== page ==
$ sudo /sbin/sysctl -w net.ipv4.tcp_keepalive_time=60 net.ipv4.tcp_keepalive_intvl=60 net.ipv4.tcp_keepalive_probes=5
To ensure that the settings survive a reboot, add the settings to your /etc/sysctl.conf file.

Mac OSX client

Run the following command:

$ sudo sysctl -w net.inet.tcp.always_keepalive=1 net.inet.tcp.keepidle=60000 net.inet.tcp.keepinit=60000 net.inet.tcp.keepintvl=60000

Windows client

Under the registry path HKEY_LOCAL_MACHINE\SYSTEM\CurrentControlSet\Services\Tcpip\Parameters\, add the following settings, using the DWORD data type, or edit the values if the settings already exist:

KeepAliveInterval: 1000
KeepAliveTime: 60000
TcpMaxDataRetransmissions: 10

Accessing Google Compute Engine as a different SSH user

By default, the gcloud compute command-line tool uses the $USER variable to add users to the /etc/passwd file for connecting to virtual machine instances using SSH. You can specify a different user using the --ssh-key-file PRIVATE_KEY_FILE flag when running the gcloud compute ssh command. For example:

gcloud compute ssh example-instance --ssh-key-file my-private-key-file

See the gcloud reference documentation for more information.

Interacting with the serial console

You can enable interactive access to an instance's serial console so you can connect and troubleshoot instances through the serial console.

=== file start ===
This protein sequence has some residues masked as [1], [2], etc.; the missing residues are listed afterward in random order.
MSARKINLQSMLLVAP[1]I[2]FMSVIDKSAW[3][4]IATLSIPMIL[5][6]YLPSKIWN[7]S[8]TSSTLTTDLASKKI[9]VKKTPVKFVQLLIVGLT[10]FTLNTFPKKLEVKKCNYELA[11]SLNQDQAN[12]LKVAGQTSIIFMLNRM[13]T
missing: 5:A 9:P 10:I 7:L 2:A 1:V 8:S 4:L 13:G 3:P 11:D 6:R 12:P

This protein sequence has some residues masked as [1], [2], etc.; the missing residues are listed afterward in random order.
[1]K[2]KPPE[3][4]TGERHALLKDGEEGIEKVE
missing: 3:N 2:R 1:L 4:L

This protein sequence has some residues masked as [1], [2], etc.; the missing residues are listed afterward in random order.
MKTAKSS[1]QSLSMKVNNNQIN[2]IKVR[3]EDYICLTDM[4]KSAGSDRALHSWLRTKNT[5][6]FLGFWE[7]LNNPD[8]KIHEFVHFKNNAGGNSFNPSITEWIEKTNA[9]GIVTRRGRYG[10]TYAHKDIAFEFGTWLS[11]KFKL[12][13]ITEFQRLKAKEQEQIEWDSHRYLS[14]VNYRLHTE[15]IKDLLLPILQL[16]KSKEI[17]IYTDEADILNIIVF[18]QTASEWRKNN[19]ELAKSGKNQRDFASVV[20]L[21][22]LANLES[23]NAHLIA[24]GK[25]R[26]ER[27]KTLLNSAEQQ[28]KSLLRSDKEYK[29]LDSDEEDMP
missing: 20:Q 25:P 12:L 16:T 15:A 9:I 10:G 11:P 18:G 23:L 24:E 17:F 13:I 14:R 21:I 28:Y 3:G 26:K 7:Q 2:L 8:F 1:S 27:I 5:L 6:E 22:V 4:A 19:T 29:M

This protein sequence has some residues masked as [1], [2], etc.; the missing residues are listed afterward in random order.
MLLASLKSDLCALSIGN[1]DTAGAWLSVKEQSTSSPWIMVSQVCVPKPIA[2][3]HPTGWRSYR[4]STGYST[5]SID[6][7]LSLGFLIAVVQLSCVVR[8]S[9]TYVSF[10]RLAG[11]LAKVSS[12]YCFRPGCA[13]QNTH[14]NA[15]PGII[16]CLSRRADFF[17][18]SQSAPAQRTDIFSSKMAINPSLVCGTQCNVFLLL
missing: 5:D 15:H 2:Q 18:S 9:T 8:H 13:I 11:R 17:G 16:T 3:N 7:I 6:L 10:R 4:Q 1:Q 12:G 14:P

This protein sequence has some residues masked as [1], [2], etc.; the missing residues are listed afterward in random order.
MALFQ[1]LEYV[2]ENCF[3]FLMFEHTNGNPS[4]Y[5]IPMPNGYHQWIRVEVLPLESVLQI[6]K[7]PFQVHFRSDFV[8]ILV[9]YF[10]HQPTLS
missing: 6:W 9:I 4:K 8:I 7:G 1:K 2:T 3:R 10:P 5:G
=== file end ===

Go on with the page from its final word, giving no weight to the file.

To learn more, read Interacting with the Serial Console.

Avoiding packet fragmentation to instances built from custom images

The VPC network has a maximum transmission unit (MTU) of 1460 bytes for Linux images and 1430 for Windows images. Operating system images provided by Compute Engine are configured with the appropriate MTU, so no action is required if you're using one of those images. For custom images, set the MTU to `1460 for custom Linux images or 1430 for custom Windows images to avoid the increased latency and packet overhead caused by fragmentation.

When creating client applications that communicate with Compute Engine instances over UDP sockets, send a maximum payload of 1432 bytes to avoid fragmentation.


My instance will not start up. What can I do?

Here are some tips to help troubleshoot your persistent boot disk if it doesn't boot.

  • Examine your virtual machine instance's serial port output.

    An instance's BIOS, bootloader, and kernel will print their debug messages into the instance's serial port output, providing valuable information about any errors or issues that the instance experienced. To get your serial port information, run:

    gcloud compute instances get-serial-port-output INSTANCE

    You can also access this information in the Google Cloud Platform Console:

    1. Go to VM instances page in the Cloud Platform Console.
    2. Click the instance that is not booting up.
    3. On the instance's page, scroll to the bottom and click Serial console output.